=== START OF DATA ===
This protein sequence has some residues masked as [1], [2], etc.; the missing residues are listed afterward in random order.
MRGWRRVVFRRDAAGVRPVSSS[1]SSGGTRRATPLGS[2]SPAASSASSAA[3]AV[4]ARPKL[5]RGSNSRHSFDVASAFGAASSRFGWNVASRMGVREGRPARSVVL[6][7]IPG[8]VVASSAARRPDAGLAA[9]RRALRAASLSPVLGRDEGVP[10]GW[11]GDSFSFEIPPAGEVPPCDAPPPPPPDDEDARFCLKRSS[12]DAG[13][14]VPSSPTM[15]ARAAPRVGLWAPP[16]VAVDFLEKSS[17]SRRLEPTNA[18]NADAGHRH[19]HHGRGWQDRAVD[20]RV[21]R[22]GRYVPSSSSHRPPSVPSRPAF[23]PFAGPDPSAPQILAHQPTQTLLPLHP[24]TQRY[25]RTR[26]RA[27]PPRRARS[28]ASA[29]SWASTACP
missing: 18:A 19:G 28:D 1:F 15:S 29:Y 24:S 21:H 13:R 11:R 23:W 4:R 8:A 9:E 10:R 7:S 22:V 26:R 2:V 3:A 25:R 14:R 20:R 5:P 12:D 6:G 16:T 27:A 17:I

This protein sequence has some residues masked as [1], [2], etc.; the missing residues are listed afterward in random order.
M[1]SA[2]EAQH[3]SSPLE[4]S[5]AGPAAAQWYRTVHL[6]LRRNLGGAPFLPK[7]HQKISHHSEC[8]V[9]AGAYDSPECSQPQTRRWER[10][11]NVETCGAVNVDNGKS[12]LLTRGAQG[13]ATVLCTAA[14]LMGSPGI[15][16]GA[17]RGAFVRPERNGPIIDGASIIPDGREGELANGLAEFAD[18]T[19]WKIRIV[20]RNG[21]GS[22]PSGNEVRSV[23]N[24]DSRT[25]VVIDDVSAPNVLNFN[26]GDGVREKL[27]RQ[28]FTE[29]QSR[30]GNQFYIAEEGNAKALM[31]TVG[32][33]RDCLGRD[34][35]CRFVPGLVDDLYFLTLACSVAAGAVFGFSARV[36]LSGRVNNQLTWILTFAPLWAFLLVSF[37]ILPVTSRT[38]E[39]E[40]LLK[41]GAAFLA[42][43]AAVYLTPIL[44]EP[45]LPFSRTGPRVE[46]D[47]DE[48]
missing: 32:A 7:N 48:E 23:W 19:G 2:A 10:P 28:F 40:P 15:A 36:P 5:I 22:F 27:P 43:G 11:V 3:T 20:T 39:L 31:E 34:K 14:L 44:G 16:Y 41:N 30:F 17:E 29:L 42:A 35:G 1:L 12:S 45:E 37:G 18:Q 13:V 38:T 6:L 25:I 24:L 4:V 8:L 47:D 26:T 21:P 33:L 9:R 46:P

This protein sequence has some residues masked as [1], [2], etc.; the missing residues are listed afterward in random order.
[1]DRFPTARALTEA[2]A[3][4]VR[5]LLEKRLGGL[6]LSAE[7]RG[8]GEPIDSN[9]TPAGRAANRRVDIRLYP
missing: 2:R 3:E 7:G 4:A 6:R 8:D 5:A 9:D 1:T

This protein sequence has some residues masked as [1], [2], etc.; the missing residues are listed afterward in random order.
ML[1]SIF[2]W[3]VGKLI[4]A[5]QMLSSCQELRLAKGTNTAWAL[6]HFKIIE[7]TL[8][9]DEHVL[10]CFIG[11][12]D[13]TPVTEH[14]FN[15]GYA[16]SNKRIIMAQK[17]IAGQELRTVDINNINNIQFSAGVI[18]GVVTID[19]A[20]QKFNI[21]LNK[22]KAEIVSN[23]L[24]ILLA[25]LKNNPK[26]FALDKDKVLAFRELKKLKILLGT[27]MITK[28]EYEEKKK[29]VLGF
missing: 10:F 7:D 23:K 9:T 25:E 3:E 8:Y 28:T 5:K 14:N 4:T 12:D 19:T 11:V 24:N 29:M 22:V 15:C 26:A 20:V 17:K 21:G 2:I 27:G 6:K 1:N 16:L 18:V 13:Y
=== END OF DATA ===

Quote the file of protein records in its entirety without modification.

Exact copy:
This protein sequence has some residues masked as [1], [2], etc.; the missing residues are listed afterward in random order.
MRGWRRVVFRRDAAGVRPVSSS[1]SSGGTRRATPLGS[2]SPAASSASSAA[3]AV[4]ARPKL[5]RGSNSRHSFDVASAFGAASSRFGWNVASRMGVREGRPARSVVL[6][7]IPG[8]VVASSAARRPDAGLAA[9]RRALRAASLSPVLGRDEGVP[10]GW[11]GDSFSFEIPPAGEVPPCDAPPPPPPDDEDARFCLKRSS[12]DAG[13][14]VPSSPTM[15]ARAAPRVGLWAPP[16]VAVDFLEKSS[17]SRRLEPTNA[18]NADAGHRH[19]HHGRGWQDRAVD[20]RV[21]R[22]GRYVPSSSSHRPPSVPSRPAF[23]PFAGPDPSAPQILAHQPTQTLLPLHP[24]TQRY[25]RTR[26]RA[27]PPRRARS[28]ASA[29]SWASTACP
missing: 18:A 19:G 28:D 1:F 15:S 29:Y 24:S 21:H 13:R 11:R 23:W 4:R 8:A 9:E 10:R 7:S 22:V 26:R 2:V 3:A 25:R 14:R 20:R 5:P 12:D 6:G 16:T 27:A 17:I

This protein sequence has some residues masked as [1], [2], etc.; the missing residues are listed afterward in random order.
M[1]SA[2]EAQH[3]SSPLE[4]S[5]AGPAAAQWYRTVHL[6]LRRNLGGAPFLPK[7]HQKISHHSEC[8]V[9]AGAYDSPECSQPQTRRWER[10][11]NVETCGAVNVDNGKS[12]LLTRGAQG[13]ATVLCTAA[14]LMGSPGI[15][16]GA[17]RGAFVRPERNGPIIDGASIIPDGREGELANGLAEFAD[18]T[19]WKIRIV[20]RNG[21]GS[22]PSGNEVRSV[23]N[24]DSRT[25]VVIDDVSAPNVLNFN[26]GDGVREKL[27]RQ[28]FTE[29]QSR[30]GNQFYIAEEGNAKALM[31]TVG[32][33]RDCLGRD[34][35]CRFVPGLVDDLYFLTLACSVAAGAVFGFSARV[36]LSGRVNNQLTWILTFAPLWAFLLVSF[37]ILPVTSRT[38]E[39]E[40]LLK[41]GAAFLA[42][43]AAVYLTPIL[44]EP[45]LPFSRTGPRVE[46]D[47]DE[48]
missing: 32:A 7:N 48:E 23:W 19:G 2:A 10:P 28:F 40:P 15:A 36:P 5:I 22:F 27:P 43:G 11:V 3:T 20:T 39:L 31:E 34:K 14:L 44:G 16:Y 41:N 30:F 17:E 29:L 42:A 35:G 1:L 12:S 45:E 37:G 18:Q 13:V 38:T 6:L 25:I 24:L 4:V 8:L 47:D 26:T 21:P 33:L 9:R 46:P

This protein sequence has some residues masked as [1], [2], etc.; the missing residues are listed afterward in random order.
[1]DRFPTARALTEA[2]A[3][4]VR[5]LLEKRLGGL[6]LSAE[7]RG[8]GEPIDSN[9]TPAGRAANRRVDIRLYP
missing: 2:R 3:E 7:G 4:A 6:R 8:D 5:A 9:D 1:T

This protein sequence has some residues masked as [1], [2], etc.; the missing residues are listed afterward in random order.
ML[1]SIF[2]W[3]VGKLI[4]A[5]QMLSSCQELRLAKGTNTAWAL[6]HFKIIE[7]TL[8][9]DEHVL[10]CFIG[11][12]D[13]TPVTEH[14]FN[15]GYA[16]SNKRIIMAQK[17]IAGQELRTVDINNINNIQFSAGVI[18]GVVTID[19]A[20]QKFNI[21]LNK[22]KAEIVSN[23]L[24]ILLA[25]LKNNPK[26]FALDKDKVLAFRELKKLKILLGT[27]MITK[28]EYEEKKK[29]VLGF
missing: 10:F 7:D 23:K 9:T 25:E 3:E 8:Y 28:T 5:K 14:N 4:T 12:D 19:T 11:V 24:N 29:M 22:V 15:C 26:A 20:V 17:K 21:G 2:I 27:G 6:K 1:N 16:L 18:V 13:Y